Gunmen killed at least six Christians in a Catholic church in the Burkinabe town of Dablo on Sunday. The worshippers were attending morning mass when at least 20 men surrounded them and shot six dead, according to a government statement. The attackers then torched the church and set fire to a shop and two vehicles, in the second attack on Christians in as many weeks in a nation increasingly overrun by jihadis. At the end of April, five Christians were killed in an attack on a Burkinabe Protestant church. The pastor was among those killed in the raid in the small town of Silgadji. Both Dablo and Silgadji are in the north of Burkina Faso, which has suffered from increasingly frequent and deadly attacks attributed to a number of jihadi groups, including the Ansarul Islam group, the Group to Support Islam and Muslims (GSIM) and Islamic State in the Greater Sahara.

SOURCES: Deutsche Welle

Keeping Congolese in Check about Ebola

Ebola in Congo

As medical teams work to fight the Ebola epidemic in the Democratic Republic of the Congo, local media organisations and activists are waging a second war against rumours that sow doubt about the disease and distrust of vaccines. Many locals are suspicious of medical workers and believe the outbreak, which has killed more than 1,000 people since last August, was orchestrated by politicians. Conspiracy theories are rampant on social media, with some users rejecting the existence of Ebola, and others claiming that it is a biological weapon created to decimate the population or that medical teams are more interested in making money than in containing the disease. The hostility has been underscored by violence toward medical workers in North Kivu province, in eastern Congo, where the outbreak has hit hardest. Treatment centers have been targeted, and a nurse and doctor were killed in recent months in attacks believed to have been carried out by local militias. Distrust of the disease was heightened after the North Kivu cities of Beni and Butembo were excluded from voting in the presidential election in December, with authorities citing the Ebola outbreak, said our Observer Sammy Mupfuni, a journalist who co-founded the fact-checking website Congo Check. The site recently began identifying and debunking rumours surrounding Ebola. Congo Check also aims to raise awareness of the disease by reminding locals that Ebola is spread by bodily fluids and that many people have been successfully treated at the medical centres, known as CTEs.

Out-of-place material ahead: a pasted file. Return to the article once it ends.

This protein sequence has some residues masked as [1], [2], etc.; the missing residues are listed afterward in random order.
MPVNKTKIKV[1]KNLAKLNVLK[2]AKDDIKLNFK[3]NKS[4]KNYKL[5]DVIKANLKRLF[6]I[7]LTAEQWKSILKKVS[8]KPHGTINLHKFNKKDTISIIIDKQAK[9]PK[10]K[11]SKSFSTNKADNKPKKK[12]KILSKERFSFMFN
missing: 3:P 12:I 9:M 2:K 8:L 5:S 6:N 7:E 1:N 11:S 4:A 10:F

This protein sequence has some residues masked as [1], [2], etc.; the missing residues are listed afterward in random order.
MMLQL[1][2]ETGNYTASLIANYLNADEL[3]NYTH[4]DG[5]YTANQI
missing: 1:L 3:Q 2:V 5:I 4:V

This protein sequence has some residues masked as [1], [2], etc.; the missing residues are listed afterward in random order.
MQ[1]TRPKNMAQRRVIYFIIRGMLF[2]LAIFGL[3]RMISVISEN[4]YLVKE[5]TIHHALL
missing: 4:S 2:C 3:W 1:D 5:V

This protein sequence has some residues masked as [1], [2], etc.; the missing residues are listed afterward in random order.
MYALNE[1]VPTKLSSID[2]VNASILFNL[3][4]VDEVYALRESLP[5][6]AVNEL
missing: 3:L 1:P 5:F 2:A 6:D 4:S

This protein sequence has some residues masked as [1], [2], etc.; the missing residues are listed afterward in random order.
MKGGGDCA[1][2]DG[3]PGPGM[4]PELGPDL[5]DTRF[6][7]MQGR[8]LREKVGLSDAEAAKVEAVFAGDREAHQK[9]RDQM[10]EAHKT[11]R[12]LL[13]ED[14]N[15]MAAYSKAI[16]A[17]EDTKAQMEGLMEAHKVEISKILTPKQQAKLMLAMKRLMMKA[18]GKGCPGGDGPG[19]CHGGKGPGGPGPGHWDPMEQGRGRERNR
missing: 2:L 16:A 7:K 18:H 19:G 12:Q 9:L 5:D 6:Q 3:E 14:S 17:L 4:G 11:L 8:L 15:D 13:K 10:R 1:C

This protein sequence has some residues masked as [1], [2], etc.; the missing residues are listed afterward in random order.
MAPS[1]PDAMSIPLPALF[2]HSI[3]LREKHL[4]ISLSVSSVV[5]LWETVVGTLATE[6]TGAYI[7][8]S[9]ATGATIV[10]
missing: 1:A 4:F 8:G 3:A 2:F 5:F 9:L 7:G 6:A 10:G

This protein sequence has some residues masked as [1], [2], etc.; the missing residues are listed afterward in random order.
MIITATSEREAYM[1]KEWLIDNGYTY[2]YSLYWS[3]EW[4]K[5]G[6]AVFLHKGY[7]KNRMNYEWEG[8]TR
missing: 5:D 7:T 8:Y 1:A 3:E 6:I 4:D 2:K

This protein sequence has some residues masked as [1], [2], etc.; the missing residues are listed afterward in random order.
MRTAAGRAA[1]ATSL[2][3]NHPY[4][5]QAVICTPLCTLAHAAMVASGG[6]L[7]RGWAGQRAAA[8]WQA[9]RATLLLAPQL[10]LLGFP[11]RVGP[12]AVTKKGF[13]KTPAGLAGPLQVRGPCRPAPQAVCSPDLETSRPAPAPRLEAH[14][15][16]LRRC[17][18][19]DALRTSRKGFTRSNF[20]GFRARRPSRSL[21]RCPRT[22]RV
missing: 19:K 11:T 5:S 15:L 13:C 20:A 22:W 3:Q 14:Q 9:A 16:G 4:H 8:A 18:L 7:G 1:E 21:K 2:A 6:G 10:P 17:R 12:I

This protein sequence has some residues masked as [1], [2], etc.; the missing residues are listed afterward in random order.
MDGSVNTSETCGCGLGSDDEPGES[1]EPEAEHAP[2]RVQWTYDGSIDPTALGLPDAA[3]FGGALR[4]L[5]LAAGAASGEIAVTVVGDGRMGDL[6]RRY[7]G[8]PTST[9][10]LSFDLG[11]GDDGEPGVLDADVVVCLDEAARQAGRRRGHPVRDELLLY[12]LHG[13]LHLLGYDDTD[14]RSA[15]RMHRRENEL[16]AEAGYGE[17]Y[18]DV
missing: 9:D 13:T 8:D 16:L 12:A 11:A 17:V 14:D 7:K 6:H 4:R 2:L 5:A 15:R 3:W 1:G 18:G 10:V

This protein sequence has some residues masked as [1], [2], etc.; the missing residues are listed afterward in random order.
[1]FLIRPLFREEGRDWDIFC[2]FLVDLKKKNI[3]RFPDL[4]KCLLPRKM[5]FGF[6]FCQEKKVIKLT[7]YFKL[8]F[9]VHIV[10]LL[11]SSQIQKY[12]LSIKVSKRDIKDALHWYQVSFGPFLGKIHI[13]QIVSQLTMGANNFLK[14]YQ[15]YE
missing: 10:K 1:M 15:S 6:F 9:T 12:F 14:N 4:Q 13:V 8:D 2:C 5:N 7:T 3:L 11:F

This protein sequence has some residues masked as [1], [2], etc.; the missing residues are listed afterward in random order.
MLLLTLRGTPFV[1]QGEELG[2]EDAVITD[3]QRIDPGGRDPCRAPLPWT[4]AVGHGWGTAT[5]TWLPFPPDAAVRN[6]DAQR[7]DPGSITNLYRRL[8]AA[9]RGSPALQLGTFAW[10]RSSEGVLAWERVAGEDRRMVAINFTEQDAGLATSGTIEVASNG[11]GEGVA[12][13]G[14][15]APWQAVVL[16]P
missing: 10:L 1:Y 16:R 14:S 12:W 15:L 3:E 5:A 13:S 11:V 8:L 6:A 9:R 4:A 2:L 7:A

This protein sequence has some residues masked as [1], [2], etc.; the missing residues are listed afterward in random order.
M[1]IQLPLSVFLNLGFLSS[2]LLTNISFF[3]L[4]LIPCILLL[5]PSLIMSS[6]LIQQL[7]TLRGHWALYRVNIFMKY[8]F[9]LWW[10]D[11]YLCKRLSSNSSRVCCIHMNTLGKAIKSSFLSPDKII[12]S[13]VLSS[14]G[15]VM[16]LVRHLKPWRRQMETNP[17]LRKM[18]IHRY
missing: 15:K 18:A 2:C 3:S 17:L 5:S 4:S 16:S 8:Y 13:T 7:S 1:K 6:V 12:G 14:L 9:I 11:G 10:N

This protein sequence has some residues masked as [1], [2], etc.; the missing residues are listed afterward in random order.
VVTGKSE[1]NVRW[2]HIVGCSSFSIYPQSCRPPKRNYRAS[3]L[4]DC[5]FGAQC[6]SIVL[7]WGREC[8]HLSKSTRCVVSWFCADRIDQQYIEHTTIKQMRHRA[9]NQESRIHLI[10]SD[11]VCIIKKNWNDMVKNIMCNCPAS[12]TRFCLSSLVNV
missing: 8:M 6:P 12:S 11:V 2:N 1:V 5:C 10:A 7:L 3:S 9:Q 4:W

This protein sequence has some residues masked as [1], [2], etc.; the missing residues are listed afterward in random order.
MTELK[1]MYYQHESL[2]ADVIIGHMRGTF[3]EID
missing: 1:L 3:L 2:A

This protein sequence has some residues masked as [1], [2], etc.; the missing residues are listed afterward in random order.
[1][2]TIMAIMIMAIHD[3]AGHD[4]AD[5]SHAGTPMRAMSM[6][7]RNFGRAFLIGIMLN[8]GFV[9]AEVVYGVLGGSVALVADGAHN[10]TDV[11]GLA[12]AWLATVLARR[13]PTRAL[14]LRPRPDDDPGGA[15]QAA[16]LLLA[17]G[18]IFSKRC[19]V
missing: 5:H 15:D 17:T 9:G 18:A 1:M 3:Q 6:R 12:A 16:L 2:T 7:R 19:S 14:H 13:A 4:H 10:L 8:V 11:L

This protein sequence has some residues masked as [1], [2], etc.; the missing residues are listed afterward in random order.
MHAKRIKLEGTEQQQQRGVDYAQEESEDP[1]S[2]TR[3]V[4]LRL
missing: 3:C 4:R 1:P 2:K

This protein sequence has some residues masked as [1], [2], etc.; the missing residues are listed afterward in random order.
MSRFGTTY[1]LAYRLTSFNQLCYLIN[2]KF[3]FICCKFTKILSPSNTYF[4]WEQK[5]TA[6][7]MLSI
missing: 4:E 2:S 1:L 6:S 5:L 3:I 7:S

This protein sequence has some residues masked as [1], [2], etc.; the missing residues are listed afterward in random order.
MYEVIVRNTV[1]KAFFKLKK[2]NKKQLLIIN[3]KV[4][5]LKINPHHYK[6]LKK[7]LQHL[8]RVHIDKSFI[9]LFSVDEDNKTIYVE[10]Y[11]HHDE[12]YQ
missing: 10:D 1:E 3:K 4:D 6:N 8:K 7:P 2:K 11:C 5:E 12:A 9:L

[WATCH] Tanzania’s Top Male Model Publicly Embraces his Condition

Miko Deo

A long-term condition began robbing his skin of its color a decade-and-a-half ago. Miko Deo, who has vitiligo, is pushing back against the stigma and self-doubt by pursuing a career in modelling. He says it makes him unique. Initially embarrassed by his condition he found inspiration from fashion models like Winnie Harlow who has helped bring vitiligo to the limelight.